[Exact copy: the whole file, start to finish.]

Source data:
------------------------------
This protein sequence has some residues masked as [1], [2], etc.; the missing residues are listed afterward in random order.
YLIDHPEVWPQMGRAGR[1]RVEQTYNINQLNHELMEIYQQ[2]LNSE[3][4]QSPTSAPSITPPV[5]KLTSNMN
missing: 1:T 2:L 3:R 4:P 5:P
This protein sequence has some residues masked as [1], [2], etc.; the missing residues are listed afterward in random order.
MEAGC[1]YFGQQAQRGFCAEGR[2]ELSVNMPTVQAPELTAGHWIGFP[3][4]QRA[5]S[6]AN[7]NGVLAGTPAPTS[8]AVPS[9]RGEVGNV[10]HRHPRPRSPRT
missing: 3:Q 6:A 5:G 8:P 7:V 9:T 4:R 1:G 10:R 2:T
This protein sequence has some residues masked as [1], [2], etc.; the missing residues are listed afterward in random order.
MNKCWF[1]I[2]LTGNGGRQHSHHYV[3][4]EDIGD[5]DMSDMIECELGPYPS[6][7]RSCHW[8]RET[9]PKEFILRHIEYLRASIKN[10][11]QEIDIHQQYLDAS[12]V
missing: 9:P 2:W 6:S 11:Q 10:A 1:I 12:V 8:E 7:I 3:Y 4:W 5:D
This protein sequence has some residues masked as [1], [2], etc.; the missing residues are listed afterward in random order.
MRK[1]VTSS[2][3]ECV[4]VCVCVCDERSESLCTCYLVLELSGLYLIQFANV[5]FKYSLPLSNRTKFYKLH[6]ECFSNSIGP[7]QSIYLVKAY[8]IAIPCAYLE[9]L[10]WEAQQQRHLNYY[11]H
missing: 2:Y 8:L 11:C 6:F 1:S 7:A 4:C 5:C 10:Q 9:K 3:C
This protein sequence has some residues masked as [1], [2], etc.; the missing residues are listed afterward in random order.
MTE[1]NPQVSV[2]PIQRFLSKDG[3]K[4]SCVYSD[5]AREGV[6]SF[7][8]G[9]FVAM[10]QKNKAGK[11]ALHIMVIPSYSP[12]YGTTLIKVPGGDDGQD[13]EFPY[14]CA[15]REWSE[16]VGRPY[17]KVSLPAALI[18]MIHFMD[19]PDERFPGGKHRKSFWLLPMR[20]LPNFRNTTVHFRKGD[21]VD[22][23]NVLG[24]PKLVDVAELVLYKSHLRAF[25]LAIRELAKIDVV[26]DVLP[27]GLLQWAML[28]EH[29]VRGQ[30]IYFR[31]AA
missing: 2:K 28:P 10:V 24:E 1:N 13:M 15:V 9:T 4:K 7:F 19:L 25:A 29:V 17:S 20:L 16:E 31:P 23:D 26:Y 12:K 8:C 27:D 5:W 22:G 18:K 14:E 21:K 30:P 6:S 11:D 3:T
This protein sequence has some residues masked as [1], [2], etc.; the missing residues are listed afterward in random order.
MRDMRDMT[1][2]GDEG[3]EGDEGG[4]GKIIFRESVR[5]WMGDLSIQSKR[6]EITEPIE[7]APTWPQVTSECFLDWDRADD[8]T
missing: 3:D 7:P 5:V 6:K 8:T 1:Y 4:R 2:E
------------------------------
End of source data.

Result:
This protein sequence has some residues masked as [1], [2], etc.; the missing residues are listed afterward in random order.
YLIDHPEVWPQMGRAGR[1]RVEQTYNINQLNHELMEIYQQ[2]LNSE[3][4]QSPTSAPSITPPV[5]KLTSNMN
missing: 1:T 2:L 3:R 4:P 5:P
This protein sequence has some residues masked as [1], [2], etc.; the missing residues are listed afterward in random order.
MEAGC[1]YFGQQAQRGFCAEGR[2]ELSVNMPTVQAPELTAGHWIGFP[3][4]QRA[5]S[6]AN[7]NGVLAGTPAPTS[8]AVPS[9]RGEVGNV[10]HRHPRPRSPRT
missing: 3:Q 6:A 5:G 8:P 7:V 9:T 4:R 1:G 10:R 2:T
This protein sequence has some residues masked as [1], [2], etc.; the missing residues are listed afterward in random order.
MNKCWF[1]I[2]LTGNGGRQHSHHYV[3][4]EDIGD[5]DMSDMIECELGPYPS[6][7]RSCHW[8]RET[9]PKEFILRHIEYLRASIKN[10][11]QEIDIHQQYLDAS[12]V
missing: 9:P 2:W 6:S 11:Q 10:A 1:I 12:V 8:E 7:I 3:Y 4:W 5:D
This protein sequence has some residues masked as [1], [2], etc.; the missing residues are listed afterward in random order.
MRK[1]VTSS[2][3]ECV[4]VCVCVCDERSESLCTCYLVLELSGLYLIQFANV[5]FKYSLPLSNRTKFYKLH[6]ECFSNSIGP[7]QSIYLVKAY[8]IAIPCAYLE[9]L[10]WEAQQQRHLNYY[11]H
missing: 2:Y 8:L 11:C 6:F 1:S 7:A 4:C 5:C 10:Q 9:K 3:C
This protein sequence has some residues masked as [1], [2], etc.; the missing residues are listed afterward in random order.
MTE[1]NPQVSV[2]PIQRFLSKDG[3]K[4]SCVYSD[5]AREGV[6]SF[7][8]G[9]FVAM[10]QKNKAGK[11]ALHIMVIPSYSP[12]YGTTLIKVPGGDDGQD[13]EFPY[14]CA[15]REWSE[16]VGRPY[17]KVSLPAALI[18]MIHFMD[19]PDERFPGGKHRKSFWLLPMR[20]LPNFRNTTVHFRKGD[21]VD[22][23]NVLG[24]PKLVDVAELVLYKSHLRAF[25]LAIRELAKIDVV[26]DVLP[27]GLLQWAML[28]EH[29]VRGQ[30]IYFR[31]AA
missing: 2:K 28:P 10:V 24:E 1:N 13:M 15:V 9:T 4:K 7:F 19:L 25:A 29:V 17:S 20:L 16:E 31:P 23:D 26:Y 12:K 8:C 27:D 5:W 22:G 18:K 14:E 21:K 30:P 6:S 11:D 3:T
This protein sequence has some residues masked as [1], [2], etc.; the missing residues are listed afterward in random order.
MRDMRDMT[1][2]GDEG[3]EGDEGG[4]GKIIFRESVR[5]WMGDLSIQSKR[6]EITEPIE[7]APTWPQVTSECFLDWDRADD[8]T
missing: 3:D 7:P 5:V 6:K 8:T 1:Y 4:R 2:E